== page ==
Way back in August, before I took an unplanned five-week blog rest, I wrote a post about attending a community presentation by the overly-large school district that once employed me. The assistant super and his associates wanted to explain their plans for an upcoming 1-1 program.
I ended that post by saying that I have a lot of questions about the project. Let’s start with one of the most basic queries: Why?
Ok, I suppose that’s rather broad. The project page on the district website tries to lay out a rationale so we’ll start there.
Students’ lives have changed considerably in how they live, communicate, work, and interact within a globally connected world. Students need both content and skills outlined in the Portrait of a Graduate in order to be successful in the workforce of the future. FCPSOn can support the development of both content knowledge and Portrait of a Graduate skills.
FCPSOn increases equitable access to technology and to instructional practices that lead to personalized, meaningful learning experiences. This allows students opportunities for deeper understanding of content and the skills needed by the Portrait of a Graduate.
FCPSOn will support teachers as they create learner-centered environments that help students learn concepts in meaningful experiences. The technology not only facilitates learning, it also frees time to focus attention in places that makes teaching and learning more rewarding.1
That’s it. Hard to argue with anything in that collection of eduspeak, but it really doesn’t answer my original question. Allow me to expand on it.
Why will giving every student a Windows laptop2 improve their learning?
If every student is carrying a device, does that really lead teachers to create “learner-centered environments” and “meaningful experiences”?
Where is the evidence that continuous access to powerful computing and communication technology will result in students leaving high school with those Portrait skills that are the centerpiece of the superintendent’s goals?
The rest of the page doesn’t really address any of those questions. But whatever committees3 wrote it worked hard to cover as many different educlichés as possible. Anytime/anywhere? Yep. Collaboration? You bet. Digital citizenship? Of course. Too much time on screens? Of course not.
Of course, the simple answer to all these interconnected questions is that technology will not improve learning, make it more meaningful, or improve student skills. Not unless we also make substantial changes to the rest of the learning process.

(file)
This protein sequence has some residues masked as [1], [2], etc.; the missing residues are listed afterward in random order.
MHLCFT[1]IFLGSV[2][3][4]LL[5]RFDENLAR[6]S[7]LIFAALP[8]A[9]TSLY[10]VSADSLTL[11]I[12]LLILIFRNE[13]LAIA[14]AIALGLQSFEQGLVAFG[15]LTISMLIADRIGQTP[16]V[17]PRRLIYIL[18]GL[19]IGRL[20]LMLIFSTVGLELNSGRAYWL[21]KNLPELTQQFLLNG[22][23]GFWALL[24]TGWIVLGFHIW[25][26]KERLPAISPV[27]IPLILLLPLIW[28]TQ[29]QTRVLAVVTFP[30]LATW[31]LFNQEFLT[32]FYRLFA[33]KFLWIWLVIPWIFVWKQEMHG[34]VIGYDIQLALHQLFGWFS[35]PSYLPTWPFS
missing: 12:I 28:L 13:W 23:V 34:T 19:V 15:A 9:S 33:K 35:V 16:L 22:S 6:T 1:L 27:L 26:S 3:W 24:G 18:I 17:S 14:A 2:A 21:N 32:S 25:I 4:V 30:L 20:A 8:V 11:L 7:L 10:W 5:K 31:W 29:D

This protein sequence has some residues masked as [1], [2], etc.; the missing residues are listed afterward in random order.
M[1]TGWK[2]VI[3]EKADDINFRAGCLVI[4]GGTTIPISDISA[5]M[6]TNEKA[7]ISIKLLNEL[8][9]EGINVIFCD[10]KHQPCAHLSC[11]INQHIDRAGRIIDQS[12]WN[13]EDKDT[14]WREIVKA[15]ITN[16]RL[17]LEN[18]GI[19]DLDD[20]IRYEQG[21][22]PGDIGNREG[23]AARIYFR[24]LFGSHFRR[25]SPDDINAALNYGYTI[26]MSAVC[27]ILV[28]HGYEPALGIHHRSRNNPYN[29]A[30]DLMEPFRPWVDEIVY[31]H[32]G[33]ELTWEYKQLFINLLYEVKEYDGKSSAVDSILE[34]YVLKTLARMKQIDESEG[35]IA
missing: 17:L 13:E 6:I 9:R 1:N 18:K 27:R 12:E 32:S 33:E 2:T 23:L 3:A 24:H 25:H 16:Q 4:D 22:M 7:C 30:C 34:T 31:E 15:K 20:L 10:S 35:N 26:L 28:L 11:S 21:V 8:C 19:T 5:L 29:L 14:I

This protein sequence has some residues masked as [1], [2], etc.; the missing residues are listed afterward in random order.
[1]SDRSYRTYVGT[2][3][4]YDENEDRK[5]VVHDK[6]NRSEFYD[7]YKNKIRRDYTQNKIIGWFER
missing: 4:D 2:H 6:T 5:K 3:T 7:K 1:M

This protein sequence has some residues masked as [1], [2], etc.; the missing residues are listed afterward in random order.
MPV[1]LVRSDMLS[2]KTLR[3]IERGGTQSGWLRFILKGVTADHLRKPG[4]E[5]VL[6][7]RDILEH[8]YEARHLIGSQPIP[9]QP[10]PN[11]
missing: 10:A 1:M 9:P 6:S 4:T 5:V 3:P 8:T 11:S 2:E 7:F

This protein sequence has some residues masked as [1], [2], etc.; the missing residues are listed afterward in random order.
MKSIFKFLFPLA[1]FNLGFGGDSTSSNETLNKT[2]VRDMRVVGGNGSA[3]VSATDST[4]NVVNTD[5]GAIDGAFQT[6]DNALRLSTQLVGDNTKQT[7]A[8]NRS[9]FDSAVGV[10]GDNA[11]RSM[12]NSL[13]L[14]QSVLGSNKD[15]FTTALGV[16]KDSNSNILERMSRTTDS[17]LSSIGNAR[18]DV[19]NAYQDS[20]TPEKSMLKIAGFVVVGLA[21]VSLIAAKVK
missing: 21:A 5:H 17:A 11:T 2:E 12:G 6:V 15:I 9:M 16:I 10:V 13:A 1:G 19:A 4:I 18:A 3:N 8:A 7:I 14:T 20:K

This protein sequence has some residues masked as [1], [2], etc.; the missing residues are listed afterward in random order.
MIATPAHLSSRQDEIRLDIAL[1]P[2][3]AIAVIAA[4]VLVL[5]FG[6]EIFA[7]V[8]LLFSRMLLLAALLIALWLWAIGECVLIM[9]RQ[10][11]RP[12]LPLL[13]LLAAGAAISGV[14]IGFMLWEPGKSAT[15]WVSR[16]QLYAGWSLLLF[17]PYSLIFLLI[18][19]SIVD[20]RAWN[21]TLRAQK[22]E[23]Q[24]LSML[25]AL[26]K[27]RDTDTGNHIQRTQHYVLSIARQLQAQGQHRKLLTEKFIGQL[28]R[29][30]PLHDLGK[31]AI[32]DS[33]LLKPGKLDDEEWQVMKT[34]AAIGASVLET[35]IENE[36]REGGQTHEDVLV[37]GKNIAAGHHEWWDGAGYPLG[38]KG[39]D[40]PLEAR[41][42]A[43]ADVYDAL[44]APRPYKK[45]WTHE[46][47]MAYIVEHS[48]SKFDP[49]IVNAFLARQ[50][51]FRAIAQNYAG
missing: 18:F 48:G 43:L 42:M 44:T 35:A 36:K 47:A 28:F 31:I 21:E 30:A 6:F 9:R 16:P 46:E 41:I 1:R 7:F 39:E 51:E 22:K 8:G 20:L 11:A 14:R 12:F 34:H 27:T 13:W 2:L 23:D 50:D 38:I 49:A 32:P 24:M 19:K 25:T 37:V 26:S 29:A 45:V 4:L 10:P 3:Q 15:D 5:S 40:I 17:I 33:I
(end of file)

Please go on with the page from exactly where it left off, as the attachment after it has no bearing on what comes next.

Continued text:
Missing from this page is the substantial issue of how the curriculum will be rewritten to make best use of these “digital tools”. Access to huge amounts of data and information should allow a shift from students memorizing lots of facts and processes to understanding how to organize, validate, and synthesize that information. But that doesn’t happen automatically.
The page also claims, as a result of this projects, students will work on “authentic projects and real world problems”. So will that change the primary means of assessing student learning? Most instruction is still firmly locked to the state standardized testing program, not to mention the curriculum pacing guides and the district’s expensive, home-grown “electronic” assessment system.
Then there are a few oddities on the page that make me go “huh?”. For example, how students will work on those projects when district policies prevent them from directly connecting with the outside world?
And I certainly don’t understand how adding computers to the classroom relates to this supposed effect of the project: “Supporting planning and reflection of student-created goals and teacher-directed learning outcomes”. How are goals “student-created” if “learning outcomes” are directed by the teacher?
As I said in the previous post, since I’m no longer in the middle of all this, my ranting here is almost entirely based on the small amounts of information provided to the community, like this project page. I could be completely wrong. District leaders may have already addressed all of my questions and have major changes in the works.
I look forward to being shown the errors in my ranting.
But until that happens, I will have more questions…
1. For those who are not part of the district, some explanation of terms: FCPSOn is the branding name given to the upcoming 1-1 project. Portrait of a Graduate is a collection of skills, divided into five categories, that a student should have when they leave school. It’s actually not a bad statement. Too bad it doesn’t really connect with what is actually happening in most classrooms.
2. I know it will be a device running Windows. The IT department works very hard to stop any other option.
3. I’m very sure the FCPSOn webpage was wordsmithed by several different offices in the district, probably including the lawyers.